Then disaster struck. Just as I was passing the 2nd pit my rear tire went flat. Poof. It wasn’t a slow leak, it was completely empty. Just my luck. I was as far away from getting a bike change as possible. The same shitty luck plagued Danny Summerhill the day before in the same spot. He fought his way back to 13th. Unfortunately for me when I hit the track with my flat I only had 2 laps to go. I had to ride more than half a lap with a completely flat tire, not such an easy task. All the riders I had previously passed were now passing me back. Finally I got to the first pit for a bike change and was able to ride the last lap and a half at full gas again.
But I had lost so much ground I couldn’t even see riders in front of me to chase down. Amy D. rode up to me (she’d also suffered from bad luck) and we rode to the finish together.
During that last lap I tuned my ears into what was unfolding in front of me – since my race was essentially all but over, I wanted to hear if Katie Compton was going to be the next World Champion. I was listening to Richard give a blow-by-blow account of Katie, Marianne and Katerina battling each other for the coveted rainbow stripes. From what I could tell it was a fierce battle, but I was sincerely disappointed that it wasn’t Katie who would don the rainbow jersey on the podium. She’s a class act, a leader in the sport and in my mind a World Champion. That aside, I can’t say that Marianne Vos didn’t deserve her 3rd rainbow jersey. She, too, is a classy woman, a deserved champion. And, wow, so stoked for Katerina to round out the podium. It says something about the competition in the US to see 2 woman who race in the US to step onto the podium at the biggest event of the season.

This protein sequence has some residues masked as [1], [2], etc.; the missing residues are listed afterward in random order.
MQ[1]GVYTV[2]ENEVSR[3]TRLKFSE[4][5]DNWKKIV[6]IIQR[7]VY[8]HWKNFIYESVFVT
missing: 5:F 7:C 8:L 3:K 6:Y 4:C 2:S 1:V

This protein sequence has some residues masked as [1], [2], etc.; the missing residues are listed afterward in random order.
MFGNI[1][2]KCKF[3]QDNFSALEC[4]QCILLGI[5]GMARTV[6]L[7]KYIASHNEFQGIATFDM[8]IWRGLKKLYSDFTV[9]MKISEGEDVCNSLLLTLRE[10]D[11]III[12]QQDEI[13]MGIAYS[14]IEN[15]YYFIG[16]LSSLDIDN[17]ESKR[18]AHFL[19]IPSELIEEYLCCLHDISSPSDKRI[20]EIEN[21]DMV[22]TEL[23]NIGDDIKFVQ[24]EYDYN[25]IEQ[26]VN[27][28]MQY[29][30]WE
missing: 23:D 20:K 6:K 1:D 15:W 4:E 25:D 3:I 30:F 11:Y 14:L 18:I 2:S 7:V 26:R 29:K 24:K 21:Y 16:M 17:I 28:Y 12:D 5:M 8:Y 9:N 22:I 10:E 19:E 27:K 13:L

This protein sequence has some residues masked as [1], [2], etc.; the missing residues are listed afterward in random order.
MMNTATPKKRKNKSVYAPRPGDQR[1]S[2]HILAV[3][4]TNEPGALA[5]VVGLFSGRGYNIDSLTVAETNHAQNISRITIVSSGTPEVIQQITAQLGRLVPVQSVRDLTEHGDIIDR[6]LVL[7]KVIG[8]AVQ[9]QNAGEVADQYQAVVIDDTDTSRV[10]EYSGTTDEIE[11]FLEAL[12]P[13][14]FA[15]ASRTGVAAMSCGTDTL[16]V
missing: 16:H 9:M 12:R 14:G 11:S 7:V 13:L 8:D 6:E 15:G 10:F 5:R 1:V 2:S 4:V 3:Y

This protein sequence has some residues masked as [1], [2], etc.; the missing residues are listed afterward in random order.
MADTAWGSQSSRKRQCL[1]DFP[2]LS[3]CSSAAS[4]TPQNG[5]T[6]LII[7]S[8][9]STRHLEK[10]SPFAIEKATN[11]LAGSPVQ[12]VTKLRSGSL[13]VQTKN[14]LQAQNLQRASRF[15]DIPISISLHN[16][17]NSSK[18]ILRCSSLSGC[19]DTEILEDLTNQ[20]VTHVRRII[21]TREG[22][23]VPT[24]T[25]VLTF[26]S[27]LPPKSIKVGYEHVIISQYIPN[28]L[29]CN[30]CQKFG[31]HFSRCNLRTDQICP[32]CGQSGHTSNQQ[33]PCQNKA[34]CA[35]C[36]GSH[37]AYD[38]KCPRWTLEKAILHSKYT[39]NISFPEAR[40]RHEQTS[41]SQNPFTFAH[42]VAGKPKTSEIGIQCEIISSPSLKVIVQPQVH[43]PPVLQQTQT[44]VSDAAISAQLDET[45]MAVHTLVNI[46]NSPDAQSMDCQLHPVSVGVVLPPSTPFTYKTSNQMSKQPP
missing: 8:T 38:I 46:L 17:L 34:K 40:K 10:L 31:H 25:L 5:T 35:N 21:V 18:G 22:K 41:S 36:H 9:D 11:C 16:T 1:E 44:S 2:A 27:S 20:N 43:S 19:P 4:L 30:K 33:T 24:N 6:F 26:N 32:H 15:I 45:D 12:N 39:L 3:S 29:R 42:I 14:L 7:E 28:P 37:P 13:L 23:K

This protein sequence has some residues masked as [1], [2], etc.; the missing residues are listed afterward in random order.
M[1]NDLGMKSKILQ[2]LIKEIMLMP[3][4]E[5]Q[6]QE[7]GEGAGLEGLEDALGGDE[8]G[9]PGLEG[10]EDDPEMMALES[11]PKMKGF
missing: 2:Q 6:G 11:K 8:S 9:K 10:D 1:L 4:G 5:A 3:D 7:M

I didn’t get the result I wanted, but I’m confident that had I not flatted I would have ridden myself into the top 10. At least that is something to give me some piece of mind when thinking back to what coulda, shoulda, woulda been. Not one to be dragged down, I’m already thinking forward, planning next season, counting down the months until ‘cross season rolls around again.